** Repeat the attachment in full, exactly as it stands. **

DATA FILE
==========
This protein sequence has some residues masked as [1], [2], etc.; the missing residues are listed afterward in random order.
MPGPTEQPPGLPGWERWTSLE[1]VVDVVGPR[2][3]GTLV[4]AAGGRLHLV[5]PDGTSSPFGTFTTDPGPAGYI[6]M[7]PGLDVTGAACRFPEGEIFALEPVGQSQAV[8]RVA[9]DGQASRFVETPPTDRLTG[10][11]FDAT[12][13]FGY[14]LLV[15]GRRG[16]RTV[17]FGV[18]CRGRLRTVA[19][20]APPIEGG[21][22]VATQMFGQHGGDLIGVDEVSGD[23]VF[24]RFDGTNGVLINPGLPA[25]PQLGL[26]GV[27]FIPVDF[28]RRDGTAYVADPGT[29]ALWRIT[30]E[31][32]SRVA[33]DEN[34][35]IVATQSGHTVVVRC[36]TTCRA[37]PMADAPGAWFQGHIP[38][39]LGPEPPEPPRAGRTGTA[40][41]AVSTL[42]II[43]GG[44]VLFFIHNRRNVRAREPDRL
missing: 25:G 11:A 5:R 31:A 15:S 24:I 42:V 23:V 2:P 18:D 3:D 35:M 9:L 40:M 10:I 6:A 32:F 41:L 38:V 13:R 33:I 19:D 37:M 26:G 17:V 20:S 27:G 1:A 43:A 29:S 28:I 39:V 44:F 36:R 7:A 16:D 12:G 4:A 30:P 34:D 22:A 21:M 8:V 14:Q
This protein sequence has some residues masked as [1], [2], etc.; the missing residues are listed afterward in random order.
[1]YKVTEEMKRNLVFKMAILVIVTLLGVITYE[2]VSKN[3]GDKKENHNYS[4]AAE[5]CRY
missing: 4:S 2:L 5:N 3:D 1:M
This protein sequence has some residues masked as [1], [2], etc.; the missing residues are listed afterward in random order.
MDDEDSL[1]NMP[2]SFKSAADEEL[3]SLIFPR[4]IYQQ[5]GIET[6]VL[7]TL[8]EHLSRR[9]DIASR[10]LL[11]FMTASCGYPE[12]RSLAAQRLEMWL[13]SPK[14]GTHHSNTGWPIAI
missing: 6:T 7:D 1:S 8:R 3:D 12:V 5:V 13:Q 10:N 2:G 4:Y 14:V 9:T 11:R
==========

This protein sequence has some residues masked as [1], [2], etc.; the missing residues are listed afterward in random order.
MPGPTEQPPGLPGWERWTSLE[1]VVDVVGPR[2][3]GTLV[4]AAGGRLHLV[5]PDGTSSPFGTFTTDPGPAGYI[6]M[7]PGLDVTGAACRFPEGEIFALEPVGQSQAV[8]RVA[9]DGQASRFVETPPTDRLTG[10][11]FDAT[12][13]FGY[14]LLV[15]GRRG[16]RTV[17]FGV[18]CRGRLRTVA[19][20]APPIEGG[21][22]VATQMFGQHGGDLIGVDEVSGD[23]VF[24]RFDGTNGVLINPGLPA[25]PQLGL[26]GV[27]FIPVDF[28]RRDGTAYVADPGT[29]ALWRIT[30]E[31][32]SRVA[33]DEN[34][35]IVATQSGHTVVVRC[36]TTCRA[37]PMADAPGAWFQGHIP[38][39]LGPEPPEPPRAGRTGTA[40][41]AVSTL[42]II[43]GG[44]VLFFIHNRRNVRAREPDRL
missing: 25:G 11:A 5:R 31:A 15:S 24:I 42:V 23:V 2:P 18:D 3:D 35:M 9:L 40:M 10:I 6:A 32:F 41:L 38:V 13:R 33:I 19:D 37:M 26:G 17:V 20:S 27:G 1:A 43:A 29:S 28:I 39:V 44:F 36:R 7:A 16:D 12:G 4:A 30:P 34:D 22:A 21:M 8:V 14:Q
This protein sequence has some residues masked as [1], [2], etc.; the missing residues are listed afterward in random order.
[1]YKVTEEMKRNLVFKMAILVIVTLLGVITYE[2]VSKN[3]GDKKENHNYS[4]AAE[5]CRY
missing: 4:S 2:L 5:N 3:D 1:M
This protein sequence has some residues masked as [1], [2], etc.; the missing residues are listed afterward in random order.
MDDEDSL[1]NMP[2]SFKSAADEEL[3]SLIFPR[4]IYQQ[5]GIET[6]VL[7]TL[8]EHLSRR[9]DIASR[10]LL[11]FMTASCGYPE[12]RSLAAQRLEMWL[13]SPK[14]GTHHSNTGWPIAI
missing: 6:T 7:D 1:S 8:R 3:D 12:V 5:V 13:Q 10:N 2:G 4:Y 14:V 9:T 11:R